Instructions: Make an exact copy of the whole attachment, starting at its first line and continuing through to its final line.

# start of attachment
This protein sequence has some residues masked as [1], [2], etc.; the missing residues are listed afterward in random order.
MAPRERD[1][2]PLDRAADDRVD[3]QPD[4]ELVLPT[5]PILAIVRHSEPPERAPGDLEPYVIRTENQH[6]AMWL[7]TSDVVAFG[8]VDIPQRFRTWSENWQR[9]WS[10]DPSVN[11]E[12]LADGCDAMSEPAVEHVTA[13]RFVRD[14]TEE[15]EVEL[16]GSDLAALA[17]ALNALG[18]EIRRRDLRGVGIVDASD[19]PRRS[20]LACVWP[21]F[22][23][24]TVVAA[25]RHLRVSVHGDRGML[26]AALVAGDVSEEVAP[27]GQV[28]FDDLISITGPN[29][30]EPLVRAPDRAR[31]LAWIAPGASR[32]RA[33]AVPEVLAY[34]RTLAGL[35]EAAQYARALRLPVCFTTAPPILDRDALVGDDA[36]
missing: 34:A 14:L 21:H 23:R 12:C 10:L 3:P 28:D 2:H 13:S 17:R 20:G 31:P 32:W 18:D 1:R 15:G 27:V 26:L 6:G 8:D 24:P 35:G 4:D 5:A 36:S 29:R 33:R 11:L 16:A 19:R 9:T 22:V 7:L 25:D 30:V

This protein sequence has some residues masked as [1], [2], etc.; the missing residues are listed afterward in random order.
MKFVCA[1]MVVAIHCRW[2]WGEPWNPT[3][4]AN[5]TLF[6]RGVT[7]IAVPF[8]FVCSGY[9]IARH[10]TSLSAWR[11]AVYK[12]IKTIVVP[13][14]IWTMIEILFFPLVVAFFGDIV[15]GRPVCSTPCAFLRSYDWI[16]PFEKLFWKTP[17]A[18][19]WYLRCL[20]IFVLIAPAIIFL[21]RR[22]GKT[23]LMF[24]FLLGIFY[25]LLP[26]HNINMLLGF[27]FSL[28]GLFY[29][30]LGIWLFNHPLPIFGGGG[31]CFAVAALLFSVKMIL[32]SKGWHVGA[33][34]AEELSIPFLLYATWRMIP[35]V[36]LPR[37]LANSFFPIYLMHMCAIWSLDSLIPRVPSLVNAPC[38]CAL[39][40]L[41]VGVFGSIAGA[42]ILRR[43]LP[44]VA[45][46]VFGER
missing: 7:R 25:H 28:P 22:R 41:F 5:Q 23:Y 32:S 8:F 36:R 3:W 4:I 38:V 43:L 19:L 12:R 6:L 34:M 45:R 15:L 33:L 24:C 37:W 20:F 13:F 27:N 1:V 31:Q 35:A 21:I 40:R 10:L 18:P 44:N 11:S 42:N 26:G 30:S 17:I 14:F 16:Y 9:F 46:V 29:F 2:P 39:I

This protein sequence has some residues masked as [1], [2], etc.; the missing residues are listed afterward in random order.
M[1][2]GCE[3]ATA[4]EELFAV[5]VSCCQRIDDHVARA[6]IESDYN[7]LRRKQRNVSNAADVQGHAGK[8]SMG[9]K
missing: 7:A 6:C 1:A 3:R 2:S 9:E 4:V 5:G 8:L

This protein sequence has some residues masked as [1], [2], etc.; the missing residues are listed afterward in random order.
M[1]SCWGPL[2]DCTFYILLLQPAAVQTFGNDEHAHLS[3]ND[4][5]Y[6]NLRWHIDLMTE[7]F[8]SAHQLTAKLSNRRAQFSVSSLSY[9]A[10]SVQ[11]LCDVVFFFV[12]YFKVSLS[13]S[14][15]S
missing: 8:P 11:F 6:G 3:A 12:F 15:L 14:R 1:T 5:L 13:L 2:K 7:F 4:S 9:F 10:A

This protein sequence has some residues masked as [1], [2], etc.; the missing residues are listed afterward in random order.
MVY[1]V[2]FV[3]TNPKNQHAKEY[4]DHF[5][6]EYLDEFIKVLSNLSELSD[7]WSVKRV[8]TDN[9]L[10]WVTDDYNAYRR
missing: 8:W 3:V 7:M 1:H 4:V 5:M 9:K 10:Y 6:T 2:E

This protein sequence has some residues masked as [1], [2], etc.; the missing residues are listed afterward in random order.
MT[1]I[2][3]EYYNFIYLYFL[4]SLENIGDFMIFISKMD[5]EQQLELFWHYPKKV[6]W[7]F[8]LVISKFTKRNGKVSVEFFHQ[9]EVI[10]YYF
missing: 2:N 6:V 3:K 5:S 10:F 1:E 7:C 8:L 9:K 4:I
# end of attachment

This protein sequence has some residues masked as [1], [2], etc.; the missing residues are listed afterward in random order.
MAPRERD[1][2]PLDRAADDRVD[3]QPD[4]ELVLPT[5]PILAIVRHSEPPERAPGDLEPYVIRTENQH[6]AMWL[7]TSDVVAFG[8]VDIPQRFRTWSENWQR[9]WS[10]DPSVN[11]E[12]LADGCDAMSEPAVEHVTA[13]RFVRD[14]TEE[15]EVEL[16]GSDLAALA[17]ALNALG[18]EIRRRDLRGVGIVDASD[19]PRRS[20]LACVWP[21]F[22][23][24]TVVAA[25]RHLRVSVHGDRGML[26]AALVAGDVSEEVAP[27]GQV[28]FDDLISITGPN[29][30]EPLVRAPDRAR[31]LAWIAPGASR[32]RA[33]AVPEVLAY[34]RTLAGL[35]EAAQYARALRLPVCFTTAPPILDRDALVGDDA[36]
missing: 34:A 14:L 21:H 23:R 12:C 10:L 3:P 28:D 2:H 13:S 17:R 20:G 31:P 32:W 18:D 1:R 15:G 27:V 26:L 6:G 8:D 24:P 35:G 4:D 5:A 36:S 29:R 33:R 11:L 16:A 19:R 9:T 22:V 7:L 25:D 30:V

This protein sequence has some residues masked as [1], [2], etc.; the missing residues are listed afterward in random order.
MKFVCA[1]MVVAIHCRW[2]WGEPWNPT[3][4]AN[5]TLF[6]RGVT[7]IAVPF[8]FVCSGY[9]IARH[10]TSLSAWR[11]AVYK[12]IKTIVVP[13][14]IWTMIEILFFPLVVAFFGDIV[15]GRPVCSTPCAFLRSYDWI[16]PFEKLFWKTP[17]A[18][19]WYLRCL[20]IFVLIAPAIIFL[21]RR[22]GKT[23]LMF[24]FLLGIFY[25]LLP[26]HNINMLLGF[27]FSL[28]GLFY[29][30]LGIWLFNHPLPIFGGGG[31]CFAVAALLFSVKMIL[32]SKGWHVGA[33][34]AEELSIPFLLYATWRMIP[35]V[36]LPR[37]LANSFFPIYLMHMCAIWSLDSLIPRVPSLVNAPC[38]CAL[39][40]L[41]VGVFGSIAGA[42]ILRR[43]LP[44]VA[45][46]VFGER
missing: 7:R 25:H 28:P 22:R 41:F 5:Q 23:Y 32:S 8:F 36:R 3:W 4:I 38:V 43:L 19:L 12:R 6:L 34:M 45:R 15:L 33:L 24:C 37:W 20:F 13:F 27:N 1:V 31:Q 35:A 21:I 40:R 10:L 18:P 44:N 11:S 42:N 26:G 30:S 17:I 14:F 16:Y 9:F 46:V 29:F 2:P 39:I

This protein sequence has some residues masked as [1], [2], etc.; the missing residues are listed afterward in random order.
M[1][2]GCE[3]ATA[4]EELFAV[5]VSCCQRIDDHVARA[6]IESDYN[7]LRRKQRNVSNAADVQGHAGK[8]SMG[9]K
missing: 7:A 6:C 1:A 3:R 2:S 9:E 4:V 5:G 8:L

This protein sequence has some residues masked as [1], [2], etc.; the missing residues are listed afterward in random order.
M[1]SCWGPL[2]DCTFYILLLQPAAVQTFGNDEHAHLS[3]ND[4][5]Y[6]NLRWHIDLMTE[7]F[8]SAHQLTAKLSNRRAQFSVSSLSY[9]A[10]SVQ[11]LCDVVFFFV[12]YFKVSLS[13]S[14][15]S
missing: 8:P 11:F 6:G 3:A 12:F 15:L 14:R 1:T 5:L 13:L 2:K 7:F 4:S 9:F 10:A

This protein sequence has some residues masked as [1], [2], etc.; the missing residues are listed afterward in random order.
MVY[1]V[2]FV[3]TNPKNQHAKEY[4]DHF[5][6]EYLDEFIKVLSNLSELSD[7]WSVKRV[8]TDN[9]L[10]WVTDDYNAYRR
missing: 8:W 3:V 7:M 1:H 4:V 5:M 9:K 10:Y 6:T 2:E

This protein sequence has some residues masked as [1], [2], etc.; the missing residues are listed afterward in random order.
MT[1]I[2][3]EYYNFIYLYFL[4]SLENIGDFMIFISKMD[5]EQQLELFWHYPKKV[6]W[7]F[8]LVISKFTKRNGKVSVEFFHQ[9]EVI[10]YYF
missing: 2:N 6:V 3:K 5:S 10:F 1:E 7:C 8:L 9:K 4:I